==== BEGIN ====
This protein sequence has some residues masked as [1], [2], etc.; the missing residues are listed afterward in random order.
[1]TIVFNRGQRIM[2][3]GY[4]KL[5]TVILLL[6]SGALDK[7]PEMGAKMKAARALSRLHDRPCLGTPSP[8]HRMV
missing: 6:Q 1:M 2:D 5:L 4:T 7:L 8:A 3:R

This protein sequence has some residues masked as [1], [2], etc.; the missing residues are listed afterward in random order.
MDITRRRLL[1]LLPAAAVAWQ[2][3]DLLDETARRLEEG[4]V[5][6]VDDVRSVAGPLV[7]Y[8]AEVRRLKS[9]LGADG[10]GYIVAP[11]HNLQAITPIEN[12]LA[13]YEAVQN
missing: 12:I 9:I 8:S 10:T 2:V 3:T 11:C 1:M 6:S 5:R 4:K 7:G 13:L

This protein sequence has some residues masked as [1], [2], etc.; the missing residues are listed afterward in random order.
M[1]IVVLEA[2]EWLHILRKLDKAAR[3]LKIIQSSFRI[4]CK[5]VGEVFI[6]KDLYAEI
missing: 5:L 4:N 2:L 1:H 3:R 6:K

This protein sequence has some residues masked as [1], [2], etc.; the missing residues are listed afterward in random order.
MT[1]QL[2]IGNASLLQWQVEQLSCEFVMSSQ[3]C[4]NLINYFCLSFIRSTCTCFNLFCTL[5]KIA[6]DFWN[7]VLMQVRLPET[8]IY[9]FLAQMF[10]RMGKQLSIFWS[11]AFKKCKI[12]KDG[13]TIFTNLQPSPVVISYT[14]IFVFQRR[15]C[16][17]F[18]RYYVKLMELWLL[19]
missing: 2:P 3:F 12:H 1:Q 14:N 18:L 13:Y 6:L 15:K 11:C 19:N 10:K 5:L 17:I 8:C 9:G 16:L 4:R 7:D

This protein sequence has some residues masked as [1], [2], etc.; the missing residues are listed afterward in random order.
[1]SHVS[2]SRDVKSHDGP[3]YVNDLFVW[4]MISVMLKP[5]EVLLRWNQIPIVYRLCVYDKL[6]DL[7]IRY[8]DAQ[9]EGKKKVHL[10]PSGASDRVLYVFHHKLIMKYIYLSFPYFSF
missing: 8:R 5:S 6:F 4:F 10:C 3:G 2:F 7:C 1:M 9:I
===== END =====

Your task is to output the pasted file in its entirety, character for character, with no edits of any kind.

This protein sequence has some residues masked as [1], [2], etc.; the missing residues are listed afterward in random order.
[1]TIVFNRGQRIM[2][3]GY[4]KL[5]TVILLL[6]SGALDK[7]PEMGAKMKAARALSRLHDRPCLGTPSP[8]HRMV
missing: 6:Q 1:M 2:D 5:L 4:T 7:L 8:A 3:R

This protein sequence has some residues masked as [1], [2], etc.; the missing residues are listed afterward in random order.
MDITRRRLL[1]LLPAAAVAWQ[2][3]DLLDETARRLEEG[4]V[5][6]VDDVRSVAGPLV[7]Y[8]AEVRRLKS[9]LGADG[10]GYIVAP[11]HNLQAITPIEN[12]LA[13]YEAVQN
missing: 12:I 9:I 8:S 10:T 2:V 3:T 11:C 1:M 6:S 5:R 4:K 7:G 13:L

This protein sequence has some residues masked as [1], [2], etc.; the missing residues are listed afterward in random order.
M[1]IVVLEA[2]EWLHILRKLDKAAR[3]LKIIQSSFRI[4]CK[5]VGEVFI[6]KDLYAEI
missing: 5:L 4:N 2:L 1:H 3:R 6:K

This protein sequence has some residues masked as [1], [2], etc.; the missing residues are listed afterward in random order.
MT[1]QL[2]IGNASLLQWQVEQLSCEFVMSSQ[3]C[4]NLINYFCLSFIRSTCTCFNLFCTL[5]KIA[6]DFWN[7]VLMQVRLPET[8]IY[9]FLAQMF[10]RMGKQLSIFWS[11]AFKKCKI[12]KDG[13]TIFTNLQPSPVVISYT[14]IFVFQRR[15]C[16][17]F[18]RYYVKLMELWLL[19]
missing: 2:P 3:F 12:H 1:Q 14:N 18:L 13:Y 6:L 15:K 11:C 19:N 10:K 5:L 17:I 8:C 9:G 16:L 4:R 7:D

This protein sequence has some residues masked as [1], [2], etc.; the missing residues are listed afterward in random order.
[1]SHVS[2]SRDVKSHDGP[3]YVNDLFVW[4]MISVMLKP[5]EVLLRWNQIPIVYRLCVYDKL[6]DL[7]IRY[8]DAQ[9]EGKKKVHL[10]PSGASDRVLYVFHHKLIMKYIYLSFPYFSF
missing: 8:R 5:S 6:F 4:F 10:C 3:G 2:F 7:C 1:M 9:I